CPAP vs. BiPAP vs. APAP: What’s the Difference?

Aug 11, 2023
Fact Checked
Compare the functions and uses of CPAP, BiPAP, and APAP machines to determine the best one for you.

Key Takeaways

There are many sleep apnea machines on the market, all with a variety of features and capabilities. Your doctor may prescribe one of three sleep apnea machines: continuous positive airway pressure (CPAP), bilevel positive airway pressure (BiPAP), or automatic positive airway pressure (APAP). Read on to learn more about CPAP machines and how they compare to BiPAP and APAP devices.

What’s the difference between CPAP, BiPAP, and APAP?

All three types of machines treat the symptoms of sleep apnea using pressurized air to keep airways open during sleep. The difference lies in how they deliver pressure into airways and their level of adjustability. An oxygen concentrator is also a completely different type of device, as it provides pure oxygen rather than pressurized air. These devices are available as portable oxygen concentrators and home oxygen concentrators in order to best fit each person’s needs. Deciding which type of device to use depends on each person’s specific needs, sleep habits, prescription, and budget or insurance coverage.

What is a CPAP machine?

CPAP machines provide a continuous flow of air that pushes into your upper airway and lungs through a mask or device on your nose, mouth, or both. This pressure helps hold your airway open, keeping it from narrowing or collapsing, which prevents effective breathing during sleep. [1]Pinto, V. Sharma, S. Continuous Positive Airway Pressure. National Institute of Health. July 25, 2022. Found on the internet at:

How are CPAP machines used?

CPAP machines are the most common devices used in positive airway pressure (PAP) therapy for sleep apnea treatment. They’re the most basic, generally the least expensive, and most often recommended by sleep specialists. Travel CPAP machines are also helpful for those who travel often. To begin CPAP therapy, you will need to do a sleep study in a sleep lab to determine the right pressure setting for your condition. This study and setting adjustment is called a “titration,” and is conducted by a sleep specialist—usually a physician or respiratory therapist.

When the right pressure is determined, your CPAP device will be set to that pressure constantly during sleep. The pressure introduced to your airway from the CPAP machine goes through the tube and mask, and stays constant whether you’re breathing in or out.

What is a BiPAP machine?

Like a CPAP machine, a BiPAP machine introduces positive pressure into your upper airway and lungs to keep your airway open and prevent it from narrowing or collapsing. You can set BiPAP machines to different pressures for inhalation (breathing in) and exhalation (breathing out). This added capability makes BiPAP machines more expensive than CPAP machines, which can only be set to one pressure.

How are BiPAP machines used?

With BiPAP machines, the pressure coming from the machine is higher when you inhale, and lower when you exhale. “This can make it easier to breathe out against the incoming air and can be particularly helpful for people with certain conditions,” said John Landry, licensed registered respiratory therapist and founder of Respiratory Therapy Zone.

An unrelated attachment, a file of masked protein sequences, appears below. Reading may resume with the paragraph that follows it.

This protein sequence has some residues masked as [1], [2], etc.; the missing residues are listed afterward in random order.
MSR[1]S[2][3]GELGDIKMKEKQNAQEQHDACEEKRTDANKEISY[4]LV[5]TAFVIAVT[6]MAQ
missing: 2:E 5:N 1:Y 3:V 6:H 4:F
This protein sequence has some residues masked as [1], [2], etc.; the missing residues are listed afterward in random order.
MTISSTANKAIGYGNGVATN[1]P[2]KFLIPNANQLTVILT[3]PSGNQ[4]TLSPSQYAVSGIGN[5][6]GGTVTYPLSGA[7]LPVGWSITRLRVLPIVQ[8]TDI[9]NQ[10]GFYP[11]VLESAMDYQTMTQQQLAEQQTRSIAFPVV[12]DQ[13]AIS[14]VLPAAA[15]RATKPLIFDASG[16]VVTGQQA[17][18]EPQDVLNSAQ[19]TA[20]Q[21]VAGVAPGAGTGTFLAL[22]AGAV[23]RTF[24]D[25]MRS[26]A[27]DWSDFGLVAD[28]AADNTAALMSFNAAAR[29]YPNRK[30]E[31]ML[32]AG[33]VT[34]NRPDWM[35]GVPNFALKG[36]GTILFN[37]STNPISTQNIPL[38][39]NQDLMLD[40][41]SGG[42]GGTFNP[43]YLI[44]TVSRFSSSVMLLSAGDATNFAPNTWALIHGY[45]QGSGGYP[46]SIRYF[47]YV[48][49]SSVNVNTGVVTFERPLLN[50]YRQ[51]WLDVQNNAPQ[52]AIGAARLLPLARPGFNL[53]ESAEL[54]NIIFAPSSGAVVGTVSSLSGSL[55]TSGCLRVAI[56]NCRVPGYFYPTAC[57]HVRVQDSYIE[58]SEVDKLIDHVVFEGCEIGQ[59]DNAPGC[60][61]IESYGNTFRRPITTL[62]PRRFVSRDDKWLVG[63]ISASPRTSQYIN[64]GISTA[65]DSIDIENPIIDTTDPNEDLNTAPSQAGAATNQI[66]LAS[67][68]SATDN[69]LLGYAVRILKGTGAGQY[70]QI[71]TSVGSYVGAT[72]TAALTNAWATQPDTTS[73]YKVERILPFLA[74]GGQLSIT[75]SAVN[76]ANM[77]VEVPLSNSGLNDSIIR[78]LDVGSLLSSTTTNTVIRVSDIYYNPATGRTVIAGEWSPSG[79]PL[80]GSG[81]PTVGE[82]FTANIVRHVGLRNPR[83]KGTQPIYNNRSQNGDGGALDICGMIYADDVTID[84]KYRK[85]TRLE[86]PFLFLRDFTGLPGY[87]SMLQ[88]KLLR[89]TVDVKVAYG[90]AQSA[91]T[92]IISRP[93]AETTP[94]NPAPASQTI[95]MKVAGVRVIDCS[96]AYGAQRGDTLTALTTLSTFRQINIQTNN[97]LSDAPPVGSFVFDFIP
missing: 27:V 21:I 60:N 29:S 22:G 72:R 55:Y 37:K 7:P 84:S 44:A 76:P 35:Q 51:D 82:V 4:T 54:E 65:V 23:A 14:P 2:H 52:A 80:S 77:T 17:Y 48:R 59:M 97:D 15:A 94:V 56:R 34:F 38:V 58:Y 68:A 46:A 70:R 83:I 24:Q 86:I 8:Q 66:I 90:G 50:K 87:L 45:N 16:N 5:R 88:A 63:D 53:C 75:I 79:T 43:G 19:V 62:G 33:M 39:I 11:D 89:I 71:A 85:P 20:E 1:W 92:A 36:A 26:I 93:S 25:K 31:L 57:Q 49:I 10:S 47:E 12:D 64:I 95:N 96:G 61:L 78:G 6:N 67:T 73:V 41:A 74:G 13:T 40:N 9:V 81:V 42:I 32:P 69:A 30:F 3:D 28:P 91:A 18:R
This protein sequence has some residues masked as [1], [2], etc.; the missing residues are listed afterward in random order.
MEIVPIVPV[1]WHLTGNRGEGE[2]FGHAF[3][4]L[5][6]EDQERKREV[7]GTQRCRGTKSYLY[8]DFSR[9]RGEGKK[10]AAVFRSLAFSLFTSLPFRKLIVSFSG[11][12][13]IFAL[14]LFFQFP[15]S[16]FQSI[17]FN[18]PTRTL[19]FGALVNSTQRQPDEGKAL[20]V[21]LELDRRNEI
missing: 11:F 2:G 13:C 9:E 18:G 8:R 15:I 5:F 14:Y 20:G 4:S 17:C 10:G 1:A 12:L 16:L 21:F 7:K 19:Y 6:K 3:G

A BiPAP device may be preferable for people who struggle with discomfort using CPAP, or people who have more complex sleep apnea and breathing patterns. In most cases, new PAP users will be prescribed CPAP first. If you aren’t able to sleep with a CPAP device, or if CPAP therapy isn’t adequately treating your condition, your doctor may try BiPAP instead. Keep in mind that your insurance may not cover a BiPAP machine until it is documented that a CPAP machine wasn’t suitable.

What is an APAP machine?

Again, these machines use positive airway pressure to maintain an open airway during sleep. While CPAP and BiPAP machines need to be set to specific pressures, APAP machines adjust automatically within a defined pressure range.

How are APAP machines used?

APAP machines offer greater flexibility than other devices by automatically adjusting as you breathe and responding to your specific needs and breathing patterns. “It uses an algorithm that detects airway closure and adjusts the pressure as needed,” said Landry. “This can be beneficial for people whose pressure needs vary throughout the night or at different stages of sleep.”

For example, APAP machines can detect snoring or breathing obstruction and automatically increase the pressure. Alternatively, if you move into a position that results in easier breathing, an APAP machine will detect the lowered resistance and reduce the pressure coming from the machine. APAP machine adjustments are only made within a range of pressures defined by your doctor and programmed by your APAP supplier.

APAP machines have allowed some people to skip the lab sleep study and conduct the titration process at home instead. This works because the APAP device will automatically adjust to changes in your breathing during sleep, and your doctor can access the transcript of adjustments that is recorded by the machine. This record can then be used to determine a prescription of pressure ranges for your APAP device.